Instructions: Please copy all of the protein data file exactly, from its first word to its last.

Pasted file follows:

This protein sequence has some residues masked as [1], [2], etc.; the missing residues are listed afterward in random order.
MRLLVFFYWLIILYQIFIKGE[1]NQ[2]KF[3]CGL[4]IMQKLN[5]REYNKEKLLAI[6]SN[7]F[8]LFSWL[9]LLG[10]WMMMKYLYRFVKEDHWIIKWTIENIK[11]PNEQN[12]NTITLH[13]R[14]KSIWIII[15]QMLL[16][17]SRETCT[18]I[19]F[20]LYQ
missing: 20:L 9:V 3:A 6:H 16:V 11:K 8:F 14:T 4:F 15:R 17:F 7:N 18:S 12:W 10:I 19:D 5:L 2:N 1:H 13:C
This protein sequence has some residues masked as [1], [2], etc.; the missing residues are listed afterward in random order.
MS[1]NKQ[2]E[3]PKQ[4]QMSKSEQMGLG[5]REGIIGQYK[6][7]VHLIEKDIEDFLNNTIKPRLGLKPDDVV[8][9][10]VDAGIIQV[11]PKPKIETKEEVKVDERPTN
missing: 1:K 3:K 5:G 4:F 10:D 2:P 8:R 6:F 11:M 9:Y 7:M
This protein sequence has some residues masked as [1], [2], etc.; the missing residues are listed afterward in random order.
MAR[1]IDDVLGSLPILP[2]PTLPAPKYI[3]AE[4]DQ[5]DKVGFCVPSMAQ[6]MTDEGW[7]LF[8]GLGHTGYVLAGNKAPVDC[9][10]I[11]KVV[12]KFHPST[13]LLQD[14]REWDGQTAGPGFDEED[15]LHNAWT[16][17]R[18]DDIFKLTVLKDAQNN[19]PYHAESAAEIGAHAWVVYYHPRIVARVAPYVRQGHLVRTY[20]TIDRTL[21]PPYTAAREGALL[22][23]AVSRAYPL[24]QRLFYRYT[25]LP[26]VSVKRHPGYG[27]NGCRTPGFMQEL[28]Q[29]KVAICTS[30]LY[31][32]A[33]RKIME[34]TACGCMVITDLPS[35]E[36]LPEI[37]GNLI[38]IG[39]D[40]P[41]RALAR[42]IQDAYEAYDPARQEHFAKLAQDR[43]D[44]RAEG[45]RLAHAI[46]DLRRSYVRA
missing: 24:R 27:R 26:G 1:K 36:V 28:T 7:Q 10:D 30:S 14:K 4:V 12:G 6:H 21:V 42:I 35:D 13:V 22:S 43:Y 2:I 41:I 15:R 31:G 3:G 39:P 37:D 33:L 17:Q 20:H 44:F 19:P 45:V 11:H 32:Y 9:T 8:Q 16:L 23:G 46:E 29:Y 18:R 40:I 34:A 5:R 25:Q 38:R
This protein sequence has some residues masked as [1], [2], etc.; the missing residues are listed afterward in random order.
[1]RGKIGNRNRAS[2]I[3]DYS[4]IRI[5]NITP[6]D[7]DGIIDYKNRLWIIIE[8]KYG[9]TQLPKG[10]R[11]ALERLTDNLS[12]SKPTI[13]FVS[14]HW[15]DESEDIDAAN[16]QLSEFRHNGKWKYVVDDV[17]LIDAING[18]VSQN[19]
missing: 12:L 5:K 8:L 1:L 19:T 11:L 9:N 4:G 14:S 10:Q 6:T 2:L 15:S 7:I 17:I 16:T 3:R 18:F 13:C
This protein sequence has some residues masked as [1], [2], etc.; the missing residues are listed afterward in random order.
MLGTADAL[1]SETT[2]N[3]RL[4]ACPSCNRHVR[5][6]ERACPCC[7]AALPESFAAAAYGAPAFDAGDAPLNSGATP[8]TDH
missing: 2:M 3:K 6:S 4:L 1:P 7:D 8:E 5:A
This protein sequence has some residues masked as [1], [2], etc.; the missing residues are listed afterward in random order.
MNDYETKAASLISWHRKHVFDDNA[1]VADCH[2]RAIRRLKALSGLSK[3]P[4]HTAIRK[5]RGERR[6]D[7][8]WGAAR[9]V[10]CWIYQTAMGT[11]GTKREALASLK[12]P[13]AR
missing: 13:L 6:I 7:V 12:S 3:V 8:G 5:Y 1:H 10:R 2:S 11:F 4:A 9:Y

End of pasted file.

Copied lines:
This protein sequence has some residues masked as [1], [2], etc.; the missing residues are listed afterward in random order.
MRLLVFFYWLIILYQIFIKGE[1]NQ[2]KF[3]CGL[4]IMQKLN[5]REYNKEKLLAI[6]SN[7]F[8]LFSWL[9]LLG[10]WMMMKYLYRFVKEDHWIIKWTIENIK[11]PNEQN[12]NTITLH[13]R[14]KSIWIII[15]QMLL[16][17]SRETCT[18]I[19]F[20]LYQ
missing: 20:L 9:V 3:A 6:H 16:V 11:K 8:F 14:T 4:F 15:R 17:F 7:N 18:S 12:W 10:I 19:D 5:L 2:N 1:H 13:C
This protein sequence has some residues masked as [1], [2], etc.; the missing residues are listed afterward in random order.
MS[1]NKQ[2]E[3]PKQ[4]QMSKSEQMGLG[5]REGIIGQYK[6][7]VHLIEKDIEDFLNNTIKPRLGLKPDDVV[8][9][10]VDAGIIQV[11]PKPKIETKEEVKVDERPTN
missing: 1:K 3:K 5:G 4:F 10:D 2:P 8:R 6:F 11:M 9:Y 7:M
This protein sequence has some residues masked as [1], [2], etc.; the missing residues are listed afterward in random order.
MAR[1]IDDVLGSLPILP[2]PTLPAPKYI[3]AE[4]DQ[5]DKVGFCVPSMAQ[6]MTDEGW[7]LF[8]GLGHTGYVLAGNKAPVDC[9][10]I[11]KVV[12]KFHPST[13]LLQD[14]REWDGQTAGPGFDEED[15]LHNAWT[16][17]R[18]DDIFKLTVLKDAQNN[19]PYHAESAAEIGAHAWVVYYHPRIVARVAPYVRQGHLVRTY[20]TIDRTL[21]PPYTAAREGALL[22][23]AVSRAYPL[24]QRLFYRYT[25]LP[26]VSVKRHPGYG[27]NGCRTPGFMQEL[28]Q[29]KVAICTS[30]LY[31][32]A[33]RKIME[34]TACGCMVITDLPS[35]E[36]LPEI[37]GNLI[38]IG[39]D[40]P[41]RALAR[42]IQDAYEAYDPARQEHFAKLAQDR[43]D[44]RAEG[45]RLAHAI[46]DLRRSYVRA
missing: 24:R 27:R 26:G 1:K 36:V 28:T 7:Q 10:D 30:S 14:K 4:V 12:G 6:H 21:V 42:I 35:D 13:V 22:S 43:Y 2:I 41:I 15:R 31:G 3:G 39:P 37:D 33:L 17:Q 20:H 44:F 19:P 45:V 11:H 32:Y 9:T 8:Q 16:L 23:G 46:E 29:Y 18:R 40:I 34:A 5:R 25:Q 38:R
This protein sequence has some residues masked as [1], [2], etc.; the missing residues are listed afterward in random order.
[1]RGKIGNRNRAS[2]I[3]DYS[4]IRI[5]NITP[6]D[7]DGIIDYKNRLWIIIE[8]KYG[9]TQLPKG[10]R[11]ALERLTDNLS[12]SKPTI[13]FVS[14]HW[15]DESEDIDAAN[16]QLSEFRHNGKWKYVVDDV[17]LIDAING[18]VSQN[19]
missing: 12:L 5:K 8:L 1:L 19:T 11:L 9:N 4:G 14:S 10:Q 6:T 2:L 15:S 7:I 17:I 16:T 3:R 18:F 13:C
This protein sequence has some residues masked as [1], [2], etc.; the missing residues are listed afterward in random order.
MLGTADAL[1]SETT[2]N[3]RL[4]ACPSCNRHVR[5][6]ERACPCC[7]AALPESFAAAAYGAPAFDAGDAPLNSGATP[8]TDH
missing: 2:M 3:K 6:S 4:L 1:P 7:D 8:E 5:A
This protein sequence has some residues masked as [1], [2], etc.; the missing residues are listed afterward in random order.
MNDYETKAASLISWHRKHVFDDNA[1]VADCH[2]RAIRRLKALSGLSK[3]P[4]HTAIRK[5]RGERR[6]D[7][8]WGAAR[9]V[10]CWIYQTAMGT[11]GTKREALASLK[12]P[13]AR
missing: 13:L 6:I 7:V 12:S 3:V 8:G 5:Y 1:H 10:R 2:S 11:F 4:A 9:Y